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Puerto Rico Won’t Use Naled Against Zika

By on July 22, 2016

SAN JUAN — Puerto Rico Gov. Alejandro García Padilla announced Friday he was not convinced by federal authorities to use the insecticide Naled to fight the mosquito-borne Zika virus.

“I hope that no baby is born with congenital defects because I made the wrong choice,” said the governor, adding that his decision is based on what certain experts say and the inability of those favoring the use of Naled to address all of the government’s concerns.

Meanwhile, the Puerto Rico government has authorized the CDC to use Bti, a larvicide that is “organic and innocuous” to health and the environment, the governor said Friday.

When asked by Caribbean Business whether La Fortaleza would reconsider the call of not using Naled if federal authorities address the administration’s pending concerns, García Padilla said, “I don’t think so…. I don’t envision it.”

The governor pointed to the other potential ways the virus could be transmitted other than the aedes aegypti mosquito, which makes just controlling this way of transmission less effective.

On Thursday, the U.S. Health & Human Services Department (HHS) stated that the shipments of Naled and Bti arrived in Puerto Rico on Wednesday, July 20, and remain “stored and secured.”

“We regret that the shipment of Naled arrived in Puerto Rico without appropriate levels of awareness,” the CDC said Friday. “We moved too quickly in our urgency to do all that we could to be responsive and prepared in the event officials in Puerto Rico decided to use Naled.”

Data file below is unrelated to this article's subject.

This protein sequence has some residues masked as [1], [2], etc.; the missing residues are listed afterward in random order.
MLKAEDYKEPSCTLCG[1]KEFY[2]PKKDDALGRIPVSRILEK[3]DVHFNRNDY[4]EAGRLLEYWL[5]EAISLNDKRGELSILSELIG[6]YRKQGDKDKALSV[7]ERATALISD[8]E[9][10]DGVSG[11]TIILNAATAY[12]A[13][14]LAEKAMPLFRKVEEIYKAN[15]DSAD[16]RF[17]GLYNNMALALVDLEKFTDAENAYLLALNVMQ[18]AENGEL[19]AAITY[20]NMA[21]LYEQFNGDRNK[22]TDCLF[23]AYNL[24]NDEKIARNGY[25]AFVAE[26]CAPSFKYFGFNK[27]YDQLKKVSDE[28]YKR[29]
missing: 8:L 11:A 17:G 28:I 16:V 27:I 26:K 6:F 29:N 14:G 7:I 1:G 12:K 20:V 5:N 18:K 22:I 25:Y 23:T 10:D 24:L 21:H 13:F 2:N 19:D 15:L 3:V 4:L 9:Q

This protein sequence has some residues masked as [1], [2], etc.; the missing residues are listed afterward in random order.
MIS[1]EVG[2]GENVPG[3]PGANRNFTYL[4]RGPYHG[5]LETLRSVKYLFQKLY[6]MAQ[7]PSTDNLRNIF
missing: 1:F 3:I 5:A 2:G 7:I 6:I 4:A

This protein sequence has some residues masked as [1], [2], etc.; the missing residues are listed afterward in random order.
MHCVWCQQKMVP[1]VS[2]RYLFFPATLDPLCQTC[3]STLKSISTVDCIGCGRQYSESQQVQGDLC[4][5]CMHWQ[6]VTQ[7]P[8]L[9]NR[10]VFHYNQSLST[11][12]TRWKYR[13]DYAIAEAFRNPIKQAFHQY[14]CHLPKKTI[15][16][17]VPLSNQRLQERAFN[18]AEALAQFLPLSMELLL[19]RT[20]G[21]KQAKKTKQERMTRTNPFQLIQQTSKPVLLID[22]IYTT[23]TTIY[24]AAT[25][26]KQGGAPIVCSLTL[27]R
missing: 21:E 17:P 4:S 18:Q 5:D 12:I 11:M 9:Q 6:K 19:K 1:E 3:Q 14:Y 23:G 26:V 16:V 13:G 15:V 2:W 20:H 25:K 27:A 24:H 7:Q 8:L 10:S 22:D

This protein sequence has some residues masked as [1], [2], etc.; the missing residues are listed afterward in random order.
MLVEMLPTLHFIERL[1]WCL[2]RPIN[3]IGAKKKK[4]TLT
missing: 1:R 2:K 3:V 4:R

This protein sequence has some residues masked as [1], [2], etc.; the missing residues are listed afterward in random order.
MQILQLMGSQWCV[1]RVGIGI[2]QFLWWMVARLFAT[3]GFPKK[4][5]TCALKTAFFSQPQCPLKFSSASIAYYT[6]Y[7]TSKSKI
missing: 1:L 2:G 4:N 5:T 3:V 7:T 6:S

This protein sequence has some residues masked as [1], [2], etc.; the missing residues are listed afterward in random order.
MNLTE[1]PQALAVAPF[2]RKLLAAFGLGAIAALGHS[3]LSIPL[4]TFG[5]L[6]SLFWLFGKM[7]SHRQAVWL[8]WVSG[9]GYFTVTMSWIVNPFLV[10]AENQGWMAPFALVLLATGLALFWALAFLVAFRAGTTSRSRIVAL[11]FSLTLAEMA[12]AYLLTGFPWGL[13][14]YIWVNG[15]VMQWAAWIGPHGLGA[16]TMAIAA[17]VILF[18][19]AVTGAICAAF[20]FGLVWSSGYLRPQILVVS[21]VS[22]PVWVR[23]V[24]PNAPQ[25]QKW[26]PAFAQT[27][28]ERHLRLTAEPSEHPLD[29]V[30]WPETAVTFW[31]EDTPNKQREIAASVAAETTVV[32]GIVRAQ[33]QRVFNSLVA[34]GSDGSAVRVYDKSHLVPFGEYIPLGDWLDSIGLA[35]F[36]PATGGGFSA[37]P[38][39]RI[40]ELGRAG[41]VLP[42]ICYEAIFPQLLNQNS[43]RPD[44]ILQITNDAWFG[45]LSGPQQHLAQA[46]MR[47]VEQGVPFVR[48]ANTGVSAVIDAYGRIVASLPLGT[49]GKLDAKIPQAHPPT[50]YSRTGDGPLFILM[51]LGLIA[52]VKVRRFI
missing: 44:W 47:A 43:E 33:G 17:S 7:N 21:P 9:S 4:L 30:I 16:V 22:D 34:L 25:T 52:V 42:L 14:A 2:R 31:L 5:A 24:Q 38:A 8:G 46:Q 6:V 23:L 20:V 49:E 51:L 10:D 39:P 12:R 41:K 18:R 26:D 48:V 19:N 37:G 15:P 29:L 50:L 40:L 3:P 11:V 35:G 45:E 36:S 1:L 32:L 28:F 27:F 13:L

naled insGarcía Padilla said the Naled shipment found late Thursday at the San Juan port will be sent back to the U.S. mainland Friday.

Meanwhile, the Bti supply will remain stored at the Isla Grande Airport until the permit process to spray the larvicide aerially runs its course, or some six to eight weeks, government officials indicated.

Both the Environmental Protection Agency (EPA) and the CDC have endorsed the use of Naled in Puerto Rico. However, many local organizations and sectors of society strongly opposed the use of the insecticide, citing negative health and environmental effects.

Hundreds protested Thursday in La Fortaleza, urging the García Padilla administration to desist using the insecticide as a measure to fight the mosquito-borne virus.

Government officials reported 1,145 new cases for this week, including 119 pregnant women.

In total, there are 5,582 Zika cases on the island, including 672 pregnant women, of which 80 delivered healthy babies. Twenty-one people have been diagnosed with the Guillain-Barre nervous system syndrome, 65 have been hospitalized and one person died from the virus.

“This is not a game, and it is very important the participation of the community, in addition to government efforts,” said Health Secretary Ana Ríus.

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